Russia's Mikhail Khodorkovsky has jail term reduced

Tuesday 06 August 2013 10.28
A demonstrator holds up a portrait of Mikhail Khodorkovsky during a rally marking his 50th birthday last June
A demonstrator holds up a portrait of Mikhail Khodorkovsky during a rally marking his 50th birthday last June

Russia's Supreme Court has reduced former oil tycoon Mikhail Khodorkovsky's jail sentence by two months, paving the way for his release in August 2014.

Khodorkovsky, 50, was Russia's richest man as head of the Yukos oil company before his arrest in 2003 and sentencing in 2005 for tax evasion and fraud.

The court issued its ruling after considering a complaint by Khodorkovsky's lawyers that his arrest was illegal and the length of his prison sentence was unfair.

A court decision is also expected today on whether to cut the sentence of Khodorkovsky's former business partner Platon Lebedev.

Describing his case as political, he said earlier: "Faulty court rulings have already become a catalyst for the protest movement (against Putin). A growing part of society is demanding ... to be able to live and not be afraid.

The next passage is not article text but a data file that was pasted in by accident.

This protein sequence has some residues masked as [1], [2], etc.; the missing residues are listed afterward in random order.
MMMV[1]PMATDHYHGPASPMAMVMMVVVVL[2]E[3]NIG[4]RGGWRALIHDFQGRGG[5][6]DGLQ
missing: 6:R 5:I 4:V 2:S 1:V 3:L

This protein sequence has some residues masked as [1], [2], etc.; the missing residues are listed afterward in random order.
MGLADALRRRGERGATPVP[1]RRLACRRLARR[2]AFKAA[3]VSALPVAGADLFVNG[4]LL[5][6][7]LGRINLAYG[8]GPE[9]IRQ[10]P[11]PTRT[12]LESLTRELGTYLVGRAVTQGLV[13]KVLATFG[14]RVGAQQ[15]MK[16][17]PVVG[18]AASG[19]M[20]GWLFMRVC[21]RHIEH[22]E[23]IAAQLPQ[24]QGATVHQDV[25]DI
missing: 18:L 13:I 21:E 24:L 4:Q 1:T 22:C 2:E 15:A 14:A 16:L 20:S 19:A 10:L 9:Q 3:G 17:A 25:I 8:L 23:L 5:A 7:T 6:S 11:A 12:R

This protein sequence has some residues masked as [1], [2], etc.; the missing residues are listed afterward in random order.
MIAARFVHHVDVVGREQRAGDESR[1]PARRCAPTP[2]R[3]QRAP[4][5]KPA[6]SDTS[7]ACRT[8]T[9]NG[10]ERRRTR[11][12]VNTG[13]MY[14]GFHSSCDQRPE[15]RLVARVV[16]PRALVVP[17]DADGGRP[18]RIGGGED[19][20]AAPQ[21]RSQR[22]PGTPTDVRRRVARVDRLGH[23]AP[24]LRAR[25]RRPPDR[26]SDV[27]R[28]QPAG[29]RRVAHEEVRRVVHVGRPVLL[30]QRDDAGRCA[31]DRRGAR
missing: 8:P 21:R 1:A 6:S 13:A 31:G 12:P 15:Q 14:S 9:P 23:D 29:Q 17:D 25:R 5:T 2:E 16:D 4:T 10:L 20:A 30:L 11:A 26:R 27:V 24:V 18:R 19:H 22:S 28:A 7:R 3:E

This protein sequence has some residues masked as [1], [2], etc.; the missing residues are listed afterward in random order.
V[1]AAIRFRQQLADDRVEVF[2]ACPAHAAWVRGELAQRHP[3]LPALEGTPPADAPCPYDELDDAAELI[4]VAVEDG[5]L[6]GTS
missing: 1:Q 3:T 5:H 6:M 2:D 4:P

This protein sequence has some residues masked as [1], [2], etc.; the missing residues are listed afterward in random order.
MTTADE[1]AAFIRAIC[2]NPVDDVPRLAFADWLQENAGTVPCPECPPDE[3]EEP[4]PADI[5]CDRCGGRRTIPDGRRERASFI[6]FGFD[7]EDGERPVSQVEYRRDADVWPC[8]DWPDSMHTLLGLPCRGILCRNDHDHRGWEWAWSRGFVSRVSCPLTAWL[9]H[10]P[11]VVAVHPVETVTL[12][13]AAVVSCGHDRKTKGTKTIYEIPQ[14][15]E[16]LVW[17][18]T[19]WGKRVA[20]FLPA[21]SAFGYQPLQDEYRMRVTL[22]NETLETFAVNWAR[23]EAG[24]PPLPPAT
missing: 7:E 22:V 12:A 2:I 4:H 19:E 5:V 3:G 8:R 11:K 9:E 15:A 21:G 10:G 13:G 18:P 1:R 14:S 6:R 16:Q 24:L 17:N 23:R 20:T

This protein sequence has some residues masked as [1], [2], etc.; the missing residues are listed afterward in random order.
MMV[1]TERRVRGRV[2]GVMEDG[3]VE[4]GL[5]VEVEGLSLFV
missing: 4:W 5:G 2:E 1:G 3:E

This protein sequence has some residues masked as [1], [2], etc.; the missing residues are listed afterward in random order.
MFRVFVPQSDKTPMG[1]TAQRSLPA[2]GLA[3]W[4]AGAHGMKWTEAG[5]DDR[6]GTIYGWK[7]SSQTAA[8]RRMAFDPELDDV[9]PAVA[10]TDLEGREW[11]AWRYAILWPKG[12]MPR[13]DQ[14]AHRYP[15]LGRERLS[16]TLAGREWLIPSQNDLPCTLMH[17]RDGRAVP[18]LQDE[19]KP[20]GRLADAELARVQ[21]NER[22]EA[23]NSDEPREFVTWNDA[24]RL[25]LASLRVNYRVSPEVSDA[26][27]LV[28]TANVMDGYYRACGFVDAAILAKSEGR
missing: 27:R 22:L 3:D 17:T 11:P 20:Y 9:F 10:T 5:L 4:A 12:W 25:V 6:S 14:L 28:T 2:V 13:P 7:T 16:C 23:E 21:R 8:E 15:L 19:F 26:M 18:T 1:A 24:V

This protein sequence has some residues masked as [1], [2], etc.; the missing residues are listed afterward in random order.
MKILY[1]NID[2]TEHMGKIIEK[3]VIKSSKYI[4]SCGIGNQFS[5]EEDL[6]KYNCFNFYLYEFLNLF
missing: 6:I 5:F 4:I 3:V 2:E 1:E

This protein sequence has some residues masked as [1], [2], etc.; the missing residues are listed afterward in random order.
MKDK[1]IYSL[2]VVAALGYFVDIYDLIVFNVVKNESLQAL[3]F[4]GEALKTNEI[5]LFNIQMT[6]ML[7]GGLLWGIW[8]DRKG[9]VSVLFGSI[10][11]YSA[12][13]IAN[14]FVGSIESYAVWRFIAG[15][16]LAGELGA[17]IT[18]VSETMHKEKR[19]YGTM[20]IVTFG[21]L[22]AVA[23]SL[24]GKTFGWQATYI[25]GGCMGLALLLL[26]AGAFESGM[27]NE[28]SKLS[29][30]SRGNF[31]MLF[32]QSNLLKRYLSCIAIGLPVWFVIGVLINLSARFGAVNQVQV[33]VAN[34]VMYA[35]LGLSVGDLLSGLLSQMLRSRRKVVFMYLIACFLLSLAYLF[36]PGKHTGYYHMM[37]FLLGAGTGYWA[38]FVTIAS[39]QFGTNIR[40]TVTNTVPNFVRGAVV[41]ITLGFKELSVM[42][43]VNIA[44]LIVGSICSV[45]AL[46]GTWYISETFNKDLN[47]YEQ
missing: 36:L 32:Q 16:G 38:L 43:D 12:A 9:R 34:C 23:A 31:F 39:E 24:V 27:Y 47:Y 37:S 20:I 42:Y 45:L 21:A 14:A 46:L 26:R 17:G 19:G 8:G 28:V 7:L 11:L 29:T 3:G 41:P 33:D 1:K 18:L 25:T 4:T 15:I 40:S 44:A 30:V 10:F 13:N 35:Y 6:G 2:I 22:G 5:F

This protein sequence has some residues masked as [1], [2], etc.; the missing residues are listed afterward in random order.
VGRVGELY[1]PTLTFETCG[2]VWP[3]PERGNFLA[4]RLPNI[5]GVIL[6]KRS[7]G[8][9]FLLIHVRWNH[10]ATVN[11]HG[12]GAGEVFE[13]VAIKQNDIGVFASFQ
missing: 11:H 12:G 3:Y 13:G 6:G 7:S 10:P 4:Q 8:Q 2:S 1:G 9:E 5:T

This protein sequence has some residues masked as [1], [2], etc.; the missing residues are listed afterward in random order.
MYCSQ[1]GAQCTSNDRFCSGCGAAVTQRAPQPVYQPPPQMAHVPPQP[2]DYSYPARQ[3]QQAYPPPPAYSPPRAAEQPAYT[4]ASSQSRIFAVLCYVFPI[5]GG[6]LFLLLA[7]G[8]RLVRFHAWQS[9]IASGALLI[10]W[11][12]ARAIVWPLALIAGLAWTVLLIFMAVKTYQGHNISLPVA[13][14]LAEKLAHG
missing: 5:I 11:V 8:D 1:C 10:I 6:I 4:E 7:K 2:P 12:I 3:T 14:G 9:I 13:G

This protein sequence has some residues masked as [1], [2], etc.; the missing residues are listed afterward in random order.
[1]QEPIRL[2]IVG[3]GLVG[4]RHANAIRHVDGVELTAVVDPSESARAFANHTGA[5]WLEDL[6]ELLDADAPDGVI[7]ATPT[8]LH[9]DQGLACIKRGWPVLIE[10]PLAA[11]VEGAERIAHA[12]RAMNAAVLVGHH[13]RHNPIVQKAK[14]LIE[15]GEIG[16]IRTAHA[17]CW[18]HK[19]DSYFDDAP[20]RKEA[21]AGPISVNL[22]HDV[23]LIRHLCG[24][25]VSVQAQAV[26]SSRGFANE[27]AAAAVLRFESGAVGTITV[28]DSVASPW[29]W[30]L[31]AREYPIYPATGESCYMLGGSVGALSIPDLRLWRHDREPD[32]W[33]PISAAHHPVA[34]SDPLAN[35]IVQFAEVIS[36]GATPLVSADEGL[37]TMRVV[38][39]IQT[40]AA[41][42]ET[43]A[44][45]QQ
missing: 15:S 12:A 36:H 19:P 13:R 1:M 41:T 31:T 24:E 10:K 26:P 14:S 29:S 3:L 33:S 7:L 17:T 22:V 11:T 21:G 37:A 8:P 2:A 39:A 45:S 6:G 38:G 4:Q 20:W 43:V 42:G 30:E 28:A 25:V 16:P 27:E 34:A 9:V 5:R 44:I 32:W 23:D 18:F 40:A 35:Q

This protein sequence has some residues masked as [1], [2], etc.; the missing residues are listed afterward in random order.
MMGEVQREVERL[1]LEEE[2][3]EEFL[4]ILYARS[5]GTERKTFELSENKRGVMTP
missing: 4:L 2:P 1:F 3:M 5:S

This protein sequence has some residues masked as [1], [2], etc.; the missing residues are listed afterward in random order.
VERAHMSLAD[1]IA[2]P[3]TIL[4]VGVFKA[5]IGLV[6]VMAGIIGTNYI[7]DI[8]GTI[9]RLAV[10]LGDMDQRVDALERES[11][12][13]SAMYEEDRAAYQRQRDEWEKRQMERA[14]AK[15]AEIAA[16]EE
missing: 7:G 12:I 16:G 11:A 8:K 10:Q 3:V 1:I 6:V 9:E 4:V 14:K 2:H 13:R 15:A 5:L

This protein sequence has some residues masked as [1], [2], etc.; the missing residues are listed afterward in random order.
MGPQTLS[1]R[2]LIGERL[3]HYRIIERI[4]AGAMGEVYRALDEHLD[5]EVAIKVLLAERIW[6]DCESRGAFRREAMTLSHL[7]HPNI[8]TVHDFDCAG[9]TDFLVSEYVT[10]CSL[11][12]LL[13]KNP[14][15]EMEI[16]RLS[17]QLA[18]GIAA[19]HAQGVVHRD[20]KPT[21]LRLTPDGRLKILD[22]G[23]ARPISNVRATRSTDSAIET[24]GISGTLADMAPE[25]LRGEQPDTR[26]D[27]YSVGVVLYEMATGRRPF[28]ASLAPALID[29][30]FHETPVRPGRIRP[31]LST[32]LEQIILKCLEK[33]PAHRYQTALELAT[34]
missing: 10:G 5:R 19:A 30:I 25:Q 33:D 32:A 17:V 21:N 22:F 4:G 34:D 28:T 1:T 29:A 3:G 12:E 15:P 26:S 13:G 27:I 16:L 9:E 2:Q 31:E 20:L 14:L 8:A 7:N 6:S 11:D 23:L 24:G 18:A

"It always has been, and remains, important for me to get justice in my homeland", said Khodorkovsky, who is seen by some as a potential opposition leader.

Khodorkovsky's $40-billion (€30bn) business empire was broken up and sold off, mainly into state hands, after his arrest and subsequent sentencing in 2005.

He had fallen out with Mr Putin by funding political parties other than the main pro-Kremlin party and suggesting some oil deals involving the state were corrupt.

In their first trial, Khodorkovsky and Lebedev were sentenced to nine years in prison, later reduced to eight, for fraud and tax evasion. They had both pleaded not guilty.

More charges were brought against them and their sentences were extended until 2017 after they were found guilty of money-laundering and theft in 2010.

Their sentences were later reduced to 2016 on appeal and then to 2014.

Khodorkovsky was due for release in October 2014, and Platonov in July next year.

The European Court of Human Rights last month rejected suggestions that the case against Khodorkovsky had been politically motivated, but found that the initial trial was unfair and the 2005 sentencing was unjustified.